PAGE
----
As phase contrast yields better data quality for soft tissues, and in order to overcome the restrictions of limited beamtime access for phase-contrast measurements,a commercially available advanced μCT system nanotom® m was equipped with an X-ray double-grating interferometer (XDGI). The successful performance of the interferometer in the tomography mode was demonstrated on a human knee joint sample. XDGI provided enough contrast (1.094 ± 0.152) and spatial resolution (73 ± 6) μm to identify the cartilage layer, which is not recognised in the absorption mode without staining. These results suggest that the extension of a commercially available absorption-contrast μCT system via grating interferometry offers the potential to fill the performance gap between LBμCT and phase-contrast μCT using synchrotron radiation in the visualising soft tissues.
Although optical microscopy of stained tissue sections enables the quantification of neuron morphology within brain tissues in health and disease, the lateral spatial resolution of histological sections is limited to the wavelength of visible light, while the orthogonal resolution is usually restricted to the section´s thickness. Based on the data acquired from the ID16A-NI, the study demonstrated the application of hard X-ray nano-holotomography with isotropic voxels down to 25 nm for the three dimensional visualising the human cerebellum and neocortex. The images exhibit a reasonable contrast to noise ratio and a spatial resolution of at least 84 nm. Therefore, the three dimensional data resembles the surface images obtained by electron microscopy (EM), but in this case electron dense staining is avoided. The (sub-)cellular structures within the Purkinje, granule, stellate and pyramidal cells of the FFPE tissue blocks were resolved and segmented. Micrometre spatial resolution is routinely achieved at synchrotron radiation facilities worldwide, while reaching the isotropic 100-nm barrier for soft tissues without applying any dedicated contrast agent, labelling or tissue-transformation is a challenge that could set a new standard in non-destructive 3D imaging.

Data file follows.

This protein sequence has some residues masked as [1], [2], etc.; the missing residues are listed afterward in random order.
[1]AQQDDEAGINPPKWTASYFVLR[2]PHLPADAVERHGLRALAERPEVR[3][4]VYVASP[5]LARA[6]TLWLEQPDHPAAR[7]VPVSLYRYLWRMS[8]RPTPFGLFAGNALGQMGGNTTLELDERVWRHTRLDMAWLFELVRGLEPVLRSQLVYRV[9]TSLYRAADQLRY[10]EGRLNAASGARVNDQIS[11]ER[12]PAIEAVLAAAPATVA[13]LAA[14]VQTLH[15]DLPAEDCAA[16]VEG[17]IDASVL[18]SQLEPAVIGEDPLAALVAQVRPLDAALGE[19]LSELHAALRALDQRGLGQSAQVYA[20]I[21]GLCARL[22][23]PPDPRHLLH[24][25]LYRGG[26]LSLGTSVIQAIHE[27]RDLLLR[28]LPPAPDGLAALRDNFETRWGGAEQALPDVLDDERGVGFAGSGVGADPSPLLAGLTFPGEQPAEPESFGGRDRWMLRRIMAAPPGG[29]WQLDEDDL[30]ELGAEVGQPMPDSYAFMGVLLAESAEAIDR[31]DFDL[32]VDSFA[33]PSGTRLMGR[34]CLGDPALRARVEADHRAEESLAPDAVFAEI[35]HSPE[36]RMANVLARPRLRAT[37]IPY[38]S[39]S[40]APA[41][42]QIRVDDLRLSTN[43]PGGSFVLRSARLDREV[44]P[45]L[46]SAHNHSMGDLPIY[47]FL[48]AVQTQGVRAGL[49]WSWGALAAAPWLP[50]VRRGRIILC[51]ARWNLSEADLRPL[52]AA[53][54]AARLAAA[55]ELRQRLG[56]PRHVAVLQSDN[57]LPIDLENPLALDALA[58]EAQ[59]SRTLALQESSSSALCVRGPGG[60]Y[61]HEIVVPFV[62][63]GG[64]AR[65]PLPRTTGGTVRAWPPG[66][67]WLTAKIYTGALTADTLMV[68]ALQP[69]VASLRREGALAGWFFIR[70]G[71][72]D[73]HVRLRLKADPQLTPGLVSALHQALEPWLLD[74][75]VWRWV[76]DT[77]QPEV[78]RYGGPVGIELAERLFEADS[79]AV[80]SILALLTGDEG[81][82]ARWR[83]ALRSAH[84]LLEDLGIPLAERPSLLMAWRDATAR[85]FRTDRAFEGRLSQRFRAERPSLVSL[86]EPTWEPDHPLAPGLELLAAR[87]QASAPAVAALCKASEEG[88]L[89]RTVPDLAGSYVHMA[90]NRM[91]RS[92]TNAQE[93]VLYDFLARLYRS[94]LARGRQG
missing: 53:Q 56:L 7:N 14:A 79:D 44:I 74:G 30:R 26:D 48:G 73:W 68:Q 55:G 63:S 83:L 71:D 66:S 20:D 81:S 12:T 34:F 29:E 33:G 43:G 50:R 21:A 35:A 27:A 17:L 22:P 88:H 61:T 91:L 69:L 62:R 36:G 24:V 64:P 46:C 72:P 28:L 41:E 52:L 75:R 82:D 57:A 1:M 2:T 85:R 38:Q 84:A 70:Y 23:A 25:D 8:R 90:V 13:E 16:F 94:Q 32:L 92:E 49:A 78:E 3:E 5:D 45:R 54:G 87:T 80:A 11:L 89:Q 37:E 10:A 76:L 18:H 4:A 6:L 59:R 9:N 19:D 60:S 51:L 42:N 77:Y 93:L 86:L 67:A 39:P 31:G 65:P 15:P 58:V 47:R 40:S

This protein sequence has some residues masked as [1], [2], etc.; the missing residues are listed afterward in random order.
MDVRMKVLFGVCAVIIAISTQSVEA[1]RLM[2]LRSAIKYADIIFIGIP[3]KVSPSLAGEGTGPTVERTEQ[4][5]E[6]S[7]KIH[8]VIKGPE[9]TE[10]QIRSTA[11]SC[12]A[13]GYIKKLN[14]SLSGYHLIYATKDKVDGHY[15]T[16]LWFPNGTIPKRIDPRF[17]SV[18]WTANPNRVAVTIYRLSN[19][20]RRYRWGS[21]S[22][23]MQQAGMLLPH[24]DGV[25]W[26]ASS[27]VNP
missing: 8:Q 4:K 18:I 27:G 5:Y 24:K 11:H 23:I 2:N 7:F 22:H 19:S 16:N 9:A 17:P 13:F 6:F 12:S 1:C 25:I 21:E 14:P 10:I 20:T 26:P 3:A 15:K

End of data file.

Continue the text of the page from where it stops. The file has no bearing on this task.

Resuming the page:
Advisors:Müller, Bert
Faculties and Departments:03 Faculty of Medicine > Departement Biomedical Engineering > Imaging and Computational Modelling > Biomaterials Science Center (Müller)
UniBasel Contributors:Müller, Bert
Item Type:Thesis
Thesis Subtype:Doctoral Thesis
Thesis no:12501
Thesis status:Complete
Number of Pages:1 Online-Ressource (102 Seiten)
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edoc DOI:
Last Modified:08 Feb 2020 14:42
Deposited On:22 Mar 2018 09:27